Turtle Island is a place 1,900 km way up north of Perth in Cone Bay, and approximately 200 km north east of Broome.
It is a beautiful little island that has also been operating as a work base for pearling and finfish aquaculture since 1988. The island itself includes offices, accommodation and facilities for staff all year round, as well as fish and pearl nurseries, hatcheries and workshops.
It is only 640 m long and 250 m at its widest point, made out of mostly granite rock outcrops and shell grit. The waters around the island are known for their fast, dynamic tides and circulation patterns. There is native wildlife aplenty, with sea eagles, hawks, pied oystercatchers, doves, and sulphur-crested cockatoos, making their home off the island, as well as snakes, and crocodiles making their home on the island (much to the consternation of island crew). It also has no turtles (make of that what you will).
Urbaqua were very fortunate to be invited up to the island by the Maxima Pearling Company in December 2019 to undertake a site visit as part of the preparation of an Environmental Management Plan for the island.
As part of this process (a very excited) Halinka flew to Broome, drove to Derby, and was flown by chopper to the island and back for a whirlwind 24 hour visit of the island’s facilities. Recording observations, taking multitudes of photos, and getting to know staff and what was involved with the operations were the key activities of the visit (as well as the requisite BBQ and reminder to stay off the beaches at night to avoid the crocs). A boat ride was also taken across to the mainland to check out the continually flowing natural spring which provides fresh water for all island activities, via gravity fed pipes across the sea floor.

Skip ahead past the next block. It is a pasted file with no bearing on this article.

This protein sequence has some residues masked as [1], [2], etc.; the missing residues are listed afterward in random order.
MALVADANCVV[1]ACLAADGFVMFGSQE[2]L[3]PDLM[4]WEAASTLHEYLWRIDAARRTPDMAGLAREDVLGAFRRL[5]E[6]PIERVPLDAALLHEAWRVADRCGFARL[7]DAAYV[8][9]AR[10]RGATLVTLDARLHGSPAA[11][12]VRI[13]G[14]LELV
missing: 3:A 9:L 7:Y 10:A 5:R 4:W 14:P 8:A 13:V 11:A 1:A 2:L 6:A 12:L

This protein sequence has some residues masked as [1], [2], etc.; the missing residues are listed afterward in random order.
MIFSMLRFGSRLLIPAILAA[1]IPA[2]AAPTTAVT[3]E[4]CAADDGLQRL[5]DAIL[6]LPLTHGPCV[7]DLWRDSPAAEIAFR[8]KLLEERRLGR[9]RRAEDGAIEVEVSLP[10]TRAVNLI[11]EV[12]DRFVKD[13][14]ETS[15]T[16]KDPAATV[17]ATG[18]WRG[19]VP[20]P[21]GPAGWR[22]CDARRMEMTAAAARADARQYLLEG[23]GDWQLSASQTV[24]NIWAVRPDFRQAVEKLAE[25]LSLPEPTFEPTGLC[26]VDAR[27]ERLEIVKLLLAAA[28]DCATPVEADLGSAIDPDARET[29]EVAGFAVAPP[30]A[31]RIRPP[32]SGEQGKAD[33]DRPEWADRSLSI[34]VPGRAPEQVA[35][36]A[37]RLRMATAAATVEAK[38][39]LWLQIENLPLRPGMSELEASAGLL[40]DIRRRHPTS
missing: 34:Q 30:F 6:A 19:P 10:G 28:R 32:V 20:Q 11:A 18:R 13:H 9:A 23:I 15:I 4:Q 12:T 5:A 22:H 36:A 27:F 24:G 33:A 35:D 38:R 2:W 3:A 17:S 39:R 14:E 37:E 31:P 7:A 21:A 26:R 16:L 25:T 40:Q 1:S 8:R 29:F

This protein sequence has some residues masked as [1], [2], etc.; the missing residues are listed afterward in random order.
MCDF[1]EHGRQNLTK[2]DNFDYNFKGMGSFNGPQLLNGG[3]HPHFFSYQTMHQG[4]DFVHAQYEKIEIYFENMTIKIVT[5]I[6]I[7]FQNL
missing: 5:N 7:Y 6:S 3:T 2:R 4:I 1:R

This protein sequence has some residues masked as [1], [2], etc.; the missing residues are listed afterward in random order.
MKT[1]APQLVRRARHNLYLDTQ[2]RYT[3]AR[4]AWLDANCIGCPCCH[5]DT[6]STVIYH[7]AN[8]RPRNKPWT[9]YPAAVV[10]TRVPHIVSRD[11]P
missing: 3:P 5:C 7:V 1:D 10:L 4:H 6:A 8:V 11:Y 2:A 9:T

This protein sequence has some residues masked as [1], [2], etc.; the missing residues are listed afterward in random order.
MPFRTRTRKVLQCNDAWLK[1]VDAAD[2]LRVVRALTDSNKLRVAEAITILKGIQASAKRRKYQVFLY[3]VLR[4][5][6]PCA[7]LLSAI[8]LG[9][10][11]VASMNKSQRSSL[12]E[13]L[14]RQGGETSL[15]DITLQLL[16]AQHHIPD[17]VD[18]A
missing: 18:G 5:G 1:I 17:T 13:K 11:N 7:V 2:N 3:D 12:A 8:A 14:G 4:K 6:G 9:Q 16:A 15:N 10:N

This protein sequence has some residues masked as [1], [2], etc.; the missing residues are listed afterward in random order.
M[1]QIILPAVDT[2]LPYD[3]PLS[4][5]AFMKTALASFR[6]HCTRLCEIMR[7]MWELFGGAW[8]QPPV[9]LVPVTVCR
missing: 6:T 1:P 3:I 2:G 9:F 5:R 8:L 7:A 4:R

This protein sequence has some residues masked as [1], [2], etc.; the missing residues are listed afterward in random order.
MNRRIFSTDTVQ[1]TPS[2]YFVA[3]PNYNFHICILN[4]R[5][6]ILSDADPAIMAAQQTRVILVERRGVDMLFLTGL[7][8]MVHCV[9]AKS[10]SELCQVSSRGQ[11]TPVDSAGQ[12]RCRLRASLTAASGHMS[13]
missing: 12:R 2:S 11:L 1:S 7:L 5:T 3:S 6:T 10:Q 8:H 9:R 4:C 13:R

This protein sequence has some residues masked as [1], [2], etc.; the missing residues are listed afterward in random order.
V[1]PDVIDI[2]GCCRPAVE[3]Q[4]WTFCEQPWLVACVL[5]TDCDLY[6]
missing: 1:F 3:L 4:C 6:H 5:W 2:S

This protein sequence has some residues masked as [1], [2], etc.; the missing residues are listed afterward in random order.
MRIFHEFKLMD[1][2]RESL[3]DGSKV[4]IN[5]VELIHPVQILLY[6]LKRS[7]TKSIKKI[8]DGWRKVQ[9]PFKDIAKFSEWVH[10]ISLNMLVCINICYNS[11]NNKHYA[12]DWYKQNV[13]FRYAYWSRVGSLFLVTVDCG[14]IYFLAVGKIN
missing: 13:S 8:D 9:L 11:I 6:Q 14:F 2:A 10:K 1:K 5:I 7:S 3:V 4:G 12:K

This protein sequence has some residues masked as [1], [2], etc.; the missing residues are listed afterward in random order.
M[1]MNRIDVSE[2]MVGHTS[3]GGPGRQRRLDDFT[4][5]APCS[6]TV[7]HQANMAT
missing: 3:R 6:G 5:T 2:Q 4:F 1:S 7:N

Using information gained from the site visit, an Environmental Management Plan (EMP) was prepared based on the principles of the Environmental Protection Act 1986 and summarised by the Environmental Protection Authority’s (EPA) key environmental factors and corresponding environmental management objectives that require consideration for any proposed activity on the environment.
The EMP was developed to clearly define the environmental management obligations for the island, as well as identify environmental risks and key management practices and control measures to address those risks. On a more practical level it also included a timeline and checklist of actions for site supervisors as part of ongoing environmental monitoring and reporting.
In the almost year since that site visit, a number of the EMP’s checklist of actions have been implemented including waste disposal and tree maintenance.
All in all it had to be one of Halinka’s favourite jobs of 2019 (hardly believing she was getting paid to go on her first helicopter ride and visit a pristine corner of Australia that a very select group would ever get to see, and would unlikely ever see again – 40 degree and 95% humidity conditions at 7am was definitely worth it). She can also guarantee the deliciousness of the fish from Cone Bay.
So if you are fortunate enough to be in the market for a Maxima Cone Bay pearl, or see any delicious looking Barramundi from Cone Bay in the supermarket – chances are it comes from Turtle Island!